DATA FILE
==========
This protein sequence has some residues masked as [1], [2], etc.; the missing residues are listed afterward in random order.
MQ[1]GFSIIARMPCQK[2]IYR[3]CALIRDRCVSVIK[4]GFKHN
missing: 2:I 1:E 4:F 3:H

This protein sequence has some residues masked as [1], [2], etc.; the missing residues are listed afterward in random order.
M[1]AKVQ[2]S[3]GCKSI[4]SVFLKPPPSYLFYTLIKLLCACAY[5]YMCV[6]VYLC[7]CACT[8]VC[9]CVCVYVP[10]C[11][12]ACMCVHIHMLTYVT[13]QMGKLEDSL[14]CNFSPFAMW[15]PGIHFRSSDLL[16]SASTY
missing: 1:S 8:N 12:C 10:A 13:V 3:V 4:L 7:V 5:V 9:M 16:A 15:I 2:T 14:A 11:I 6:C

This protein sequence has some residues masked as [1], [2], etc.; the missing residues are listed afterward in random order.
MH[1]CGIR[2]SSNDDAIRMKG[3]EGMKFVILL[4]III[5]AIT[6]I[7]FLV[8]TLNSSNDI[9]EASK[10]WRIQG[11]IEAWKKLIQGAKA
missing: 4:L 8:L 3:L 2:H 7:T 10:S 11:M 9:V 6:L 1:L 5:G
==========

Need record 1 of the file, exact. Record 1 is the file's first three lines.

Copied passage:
This protein sequence has some residues masked as [1], [2], etc.; the missing residues are listed afterward in random order.
MQ[1]GFSIIARMPCQK[2]IYR[3]CALIRDRCVSVIK[4]GFKHN
missing: 2:I 1:E 4:F 3:H